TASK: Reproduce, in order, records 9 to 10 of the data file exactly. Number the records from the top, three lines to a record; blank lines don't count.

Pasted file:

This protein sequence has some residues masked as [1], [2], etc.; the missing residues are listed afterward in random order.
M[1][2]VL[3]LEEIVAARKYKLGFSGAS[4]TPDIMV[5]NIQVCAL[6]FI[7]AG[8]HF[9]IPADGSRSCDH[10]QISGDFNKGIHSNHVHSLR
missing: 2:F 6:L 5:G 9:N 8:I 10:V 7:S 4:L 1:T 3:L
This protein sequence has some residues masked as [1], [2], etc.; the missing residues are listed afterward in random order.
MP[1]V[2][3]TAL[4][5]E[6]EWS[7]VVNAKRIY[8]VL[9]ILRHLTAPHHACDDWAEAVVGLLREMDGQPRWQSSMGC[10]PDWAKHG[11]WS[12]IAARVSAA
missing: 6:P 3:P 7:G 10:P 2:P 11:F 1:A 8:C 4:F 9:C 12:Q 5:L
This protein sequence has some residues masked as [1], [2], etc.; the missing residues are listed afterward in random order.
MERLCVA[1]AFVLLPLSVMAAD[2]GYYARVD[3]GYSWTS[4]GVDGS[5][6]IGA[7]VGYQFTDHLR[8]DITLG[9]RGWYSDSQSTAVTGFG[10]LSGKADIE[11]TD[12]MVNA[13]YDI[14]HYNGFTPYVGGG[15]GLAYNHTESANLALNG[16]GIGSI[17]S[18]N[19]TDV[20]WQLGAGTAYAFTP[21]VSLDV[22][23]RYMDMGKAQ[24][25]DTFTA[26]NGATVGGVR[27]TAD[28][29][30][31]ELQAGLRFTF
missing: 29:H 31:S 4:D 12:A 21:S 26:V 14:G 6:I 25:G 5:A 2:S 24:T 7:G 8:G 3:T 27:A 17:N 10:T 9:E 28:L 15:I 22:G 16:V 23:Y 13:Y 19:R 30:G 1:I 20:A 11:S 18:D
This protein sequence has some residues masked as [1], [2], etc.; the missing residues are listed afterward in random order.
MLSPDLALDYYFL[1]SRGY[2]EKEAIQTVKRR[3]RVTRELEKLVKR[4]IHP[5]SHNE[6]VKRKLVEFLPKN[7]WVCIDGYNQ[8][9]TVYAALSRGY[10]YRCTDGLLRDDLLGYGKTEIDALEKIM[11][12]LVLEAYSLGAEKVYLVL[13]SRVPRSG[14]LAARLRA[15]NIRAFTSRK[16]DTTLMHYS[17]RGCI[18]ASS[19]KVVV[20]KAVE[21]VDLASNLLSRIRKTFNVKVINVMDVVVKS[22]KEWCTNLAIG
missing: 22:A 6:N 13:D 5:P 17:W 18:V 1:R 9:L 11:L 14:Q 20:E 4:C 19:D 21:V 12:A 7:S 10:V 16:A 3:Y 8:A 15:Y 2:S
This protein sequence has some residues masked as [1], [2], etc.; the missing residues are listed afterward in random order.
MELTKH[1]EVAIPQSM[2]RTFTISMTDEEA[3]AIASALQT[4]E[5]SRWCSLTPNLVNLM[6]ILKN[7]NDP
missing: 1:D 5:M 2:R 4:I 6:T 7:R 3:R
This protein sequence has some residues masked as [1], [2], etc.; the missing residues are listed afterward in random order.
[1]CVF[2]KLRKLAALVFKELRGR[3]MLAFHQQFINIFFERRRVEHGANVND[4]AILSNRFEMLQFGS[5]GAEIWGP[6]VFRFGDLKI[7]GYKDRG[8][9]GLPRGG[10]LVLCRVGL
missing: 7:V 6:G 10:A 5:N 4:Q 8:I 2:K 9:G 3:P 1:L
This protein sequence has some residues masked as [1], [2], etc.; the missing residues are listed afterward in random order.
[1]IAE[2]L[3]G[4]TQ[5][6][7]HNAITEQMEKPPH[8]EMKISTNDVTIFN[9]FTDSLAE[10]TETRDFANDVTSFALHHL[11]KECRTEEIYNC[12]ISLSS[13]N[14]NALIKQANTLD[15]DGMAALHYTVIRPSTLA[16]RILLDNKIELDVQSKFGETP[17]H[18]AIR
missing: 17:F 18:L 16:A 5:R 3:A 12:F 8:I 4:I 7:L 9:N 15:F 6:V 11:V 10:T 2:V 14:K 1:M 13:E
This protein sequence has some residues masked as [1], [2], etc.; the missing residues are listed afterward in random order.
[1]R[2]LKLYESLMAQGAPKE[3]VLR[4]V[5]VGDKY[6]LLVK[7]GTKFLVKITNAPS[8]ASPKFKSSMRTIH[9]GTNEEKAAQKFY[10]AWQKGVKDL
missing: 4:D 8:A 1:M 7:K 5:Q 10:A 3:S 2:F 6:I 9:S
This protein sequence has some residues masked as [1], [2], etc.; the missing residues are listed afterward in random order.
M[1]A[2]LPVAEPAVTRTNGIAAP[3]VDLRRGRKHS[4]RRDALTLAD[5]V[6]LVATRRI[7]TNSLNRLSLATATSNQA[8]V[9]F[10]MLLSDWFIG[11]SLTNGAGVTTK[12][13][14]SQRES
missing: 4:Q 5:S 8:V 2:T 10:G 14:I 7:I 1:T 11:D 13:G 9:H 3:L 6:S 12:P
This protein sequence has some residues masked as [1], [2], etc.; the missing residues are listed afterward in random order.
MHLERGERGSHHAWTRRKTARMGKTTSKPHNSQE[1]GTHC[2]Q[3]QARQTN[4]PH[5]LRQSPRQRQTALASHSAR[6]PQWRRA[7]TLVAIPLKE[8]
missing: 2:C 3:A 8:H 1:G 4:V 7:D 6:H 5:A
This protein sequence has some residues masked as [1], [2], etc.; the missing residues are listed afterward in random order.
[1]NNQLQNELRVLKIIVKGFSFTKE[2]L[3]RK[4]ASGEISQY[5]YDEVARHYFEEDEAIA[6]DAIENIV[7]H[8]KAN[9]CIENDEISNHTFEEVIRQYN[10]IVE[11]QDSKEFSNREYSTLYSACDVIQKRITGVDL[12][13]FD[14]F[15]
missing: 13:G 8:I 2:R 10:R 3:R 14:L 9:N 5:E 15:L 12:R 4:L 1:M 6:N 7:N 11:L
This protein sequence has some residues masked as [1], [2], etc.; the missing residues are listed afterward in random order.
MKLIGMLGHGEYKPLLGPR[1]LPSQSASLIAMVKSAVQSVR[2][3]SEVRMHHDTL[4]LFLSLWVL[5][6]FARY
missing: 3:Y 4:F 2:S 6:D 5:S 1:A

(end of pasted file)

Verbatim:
This protein sequence has some residues masked as [1], [2], etc.; the missing residues are listed afterward in random order.
M[1]A[2]LPVAEPAVTRTNGIAAP[3]VDLRRGRKHS[4]RRDALTLAD[5]V[6]LVATRRI[7]TNSLNRLSLATATSNQA[8]V[9]F[10]MLLSDWFIG[11]SLTNGAGVTTK[12][13][14]SQRES
missing: 4:Q 5:S 8:V 2:T 10:G 14:I 7:I 1:T 11:D 13:G 9:H 3:L 6:S 12:P
This protein sequence has some residues masked as [1], [2], etc.; the missing residues are listed afterward in random order.
MHLERGERGSHHAWTRRKTARMGKTTSKPHNSQE[1]GTHC[2]Q[3]QARQTN[4]PH[5]LRQSPRQRQTALASHSAR[6]PQWRRA[7]TLVAIPLKE[8]
missing: 2:C 3:A 8:H 1:G 4:V 7:D 6:H 5:A